Supreme Court Ruling Opens Door to Millions in New Taxes

The Colorado Supreme Court’s recent ruling to sanction Governor Bill Ritter’s backdoor tax increase on the people of Colorado (the so-called Mill Levy Tax “Freeze”) – overturning both the trial court who had found the tax increase unconstitutional and the will of the people, as previously expressed by rejecting a nearly-identical measure to freeze Colorado’s mill levy tax rates (Amendment 32) – was bad enough, costing Colorado taxpayers over $117 million this year alone.

BUT WAIT, THERE’S MORE: additional language buried deep “in the middle of the 45-page opinion” opens the door to millions more – up to $2 Billion more – in additional taxes, without asking voters for their permission, as required by TABOR.

State Legislature staff lawyer Sharon Eubanks briefed the Joint Budget Committee “with her shocking analysis of [the] recent state Supreme Court decision, which she says gives legislators the right to raise taxes without a vote of the people.”

John Ziegler, staff director of the Joint Budget Committee, then provided legislators a list of several tax credits that were now “fair game” under the interpretation – totalling almost $2 Billion in potential “new” tax revenue.  (Just for fun – review the list and see how many new taxes YOU might get to pay once the legislature puts them into effect (take the survey and/or post comments below).  I tallied up 6-9 additional taxes I would have to pay, depending on how I spend my week - but I’m not a smoker (although I DO buy groceries, gas, use the internet, a cellphone, etc.).

Of course, if you are a smoker, it didn’t take long to become the first target for new taxes.  Within a few short hours after hearing the legal analysis,

the JBC made its first move to take advantage of its possible new power.  Rep. Mark Ferrandino, D-Denver, asked the JBC to sponsor a bill to repeal a cigarette tax exemption, and the panel agreed.

In 1969, the Legislature exempted cigarettes from sales taxes, even though they are still subject to an 84-cent-per-pack state excise tax and a $1.01 per pack federal tax.  The sales-tax exemption is worth $30 million a year.

Outraged yet? You’re not alone.  House Minority Leader Mike May, R-Parker, issued a “harshly worded statement” condemning the ruling:

The Constitution is not a book of suggestions, it is the law.  I’m astounded at the arrogant presumption of authority over an area of the budget long thought to be clearly marked off limits by the Constitution.  Particularly at a time when Colorado taxpayers are tightening their belts, we should be doing the same before we take more of their money.  I believe that much more thought should have been given to this opinion before we embark on going into such uncharted territory.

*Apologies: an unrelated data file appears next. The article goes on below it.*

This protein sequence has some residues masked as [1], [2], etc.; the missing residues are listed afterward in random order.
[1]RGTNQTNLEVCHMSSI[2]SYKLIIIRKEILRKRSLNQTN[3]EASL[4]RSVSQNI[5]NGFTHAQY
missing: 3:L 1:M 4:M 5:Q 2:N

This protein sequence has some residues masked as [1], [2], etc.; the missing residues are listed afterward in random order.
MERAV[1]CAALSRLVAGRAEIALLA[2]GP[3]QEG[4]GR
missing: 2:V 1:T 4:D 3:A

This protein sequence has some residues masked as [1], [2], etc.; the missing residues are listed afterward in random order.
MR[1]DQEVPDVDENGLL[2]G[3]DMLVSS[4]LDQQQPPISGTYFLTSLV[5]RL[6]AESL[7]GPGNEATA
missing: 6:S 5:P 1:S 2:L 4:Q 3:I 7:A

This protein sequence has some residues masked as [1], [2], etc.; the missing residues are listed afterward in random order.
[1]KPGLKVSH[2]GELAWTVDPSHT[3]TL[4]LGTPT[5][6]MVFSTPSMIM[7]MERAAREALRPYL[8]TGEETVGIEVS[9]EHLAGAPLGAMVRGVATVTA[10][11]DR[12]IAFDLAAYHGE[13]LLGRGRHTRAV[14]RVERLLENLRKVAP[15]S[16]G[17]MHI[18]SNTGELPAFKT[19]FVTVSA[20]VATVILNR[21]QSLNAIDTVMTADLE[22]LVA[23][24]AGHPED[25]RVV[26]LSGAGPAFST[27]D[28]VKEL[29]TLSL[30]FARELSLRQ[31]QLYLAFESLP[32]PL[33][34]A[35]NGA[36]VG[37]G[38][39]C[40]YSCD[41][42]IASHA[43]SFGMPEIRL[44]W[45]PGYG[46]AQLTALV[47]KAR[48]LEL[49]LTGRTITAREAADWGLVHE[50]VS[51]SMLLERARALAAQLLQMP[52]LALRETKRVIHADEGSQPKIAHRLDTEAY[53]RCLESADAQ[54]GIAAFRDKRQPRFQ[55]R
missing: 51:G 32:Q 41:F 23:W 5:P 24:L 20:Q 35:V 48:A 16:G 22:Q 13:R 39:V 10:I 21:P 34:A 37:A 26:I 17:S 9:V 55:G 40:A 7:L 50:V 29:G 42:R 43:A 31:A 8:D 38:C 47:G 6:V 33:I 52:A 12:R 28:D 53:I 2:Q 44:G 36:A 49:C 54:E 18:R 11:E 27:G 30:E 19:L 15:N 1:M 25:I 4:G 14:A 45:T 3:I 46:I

Vince Carroll of the Denver Post editorial board weighed in with a scathing essay (Blowing the Lid Off TABOR) slamming the court:

Maybe it truly didn’t realize how its ruling last month justifying a property tax grab by state officials sets up Coloradans to be nibbled to death by one tax hike after another.

Forgive them, for they know not what they do? Not so much.  Sen. Al White, R-Hayden, indicates that the Supremes (particularly ueber-partisan Chief Justice Mullarkey, who wrote the opinion) knew exactly what they were doing:

I suppose there could be a lawsuit, but a lawsuit on a Supreme Court ruling will end up right back at the Supreme Court.

Jon Caldara, president of the Independence Institute, expressed similar sentiments:

The Supreme Court will back the Legislature if it wants to repeal tax credits…

What lawyer would recommend us to go through (with a lawsuit) when you’ve got a Supreme Court that is willing to redefine words to defeat TABOR?

Instead of spending money for lawsuits, it might be better to spend the money on efforts to remake the court.

‘At some point, something’s got to be done to bring the courts back into line with the law.  I’m not sure what it is,’ Caldara said.

Indeed – something’s got to be done.

Vote NO on retaining the four rogue Supreme Court justices – Mullarkey, Bender, Martinez, and Rice – in 2010.

16 Responses to Supreme Court Ruling Opens Door to Millions in New Taxes

  • Wesley says:

    Collectively, the Colorado Supreme Court has about as much respect for the Colorado Constutition as they do for a roll of toilet paper. The four justices up for retention want to legislate? Fine. Then let’s throw them out and let them run for State House or State Sentate.

  • Bodacious Babe says:

    I used to live in Colorado (Lakewood) but now I live in Ohio. I thought Ohio’s Supreme Court was highly activist. Ours is nothing compared to Colorado. My heart and prayers go out to all of the good folks of Colorado. I read the blogs within this website and I was shocked. It’s headed for a dictatorship out there. This website is very appropriately named. And to think I found this website by accidentally clicking on the wrong spot. Good thing I did. I live in Ohio. I love Ohio. But I love Colorado a lot. Your wonderful state is beautiful. Your people are some of the nicest, sweetest folks that anyone would ever want to meet. Colorado residents don’t deserve to be “represented” like this. Good luck in your endeavours as you look to the future to get rid of partisan nonsense in your Supreme Court.

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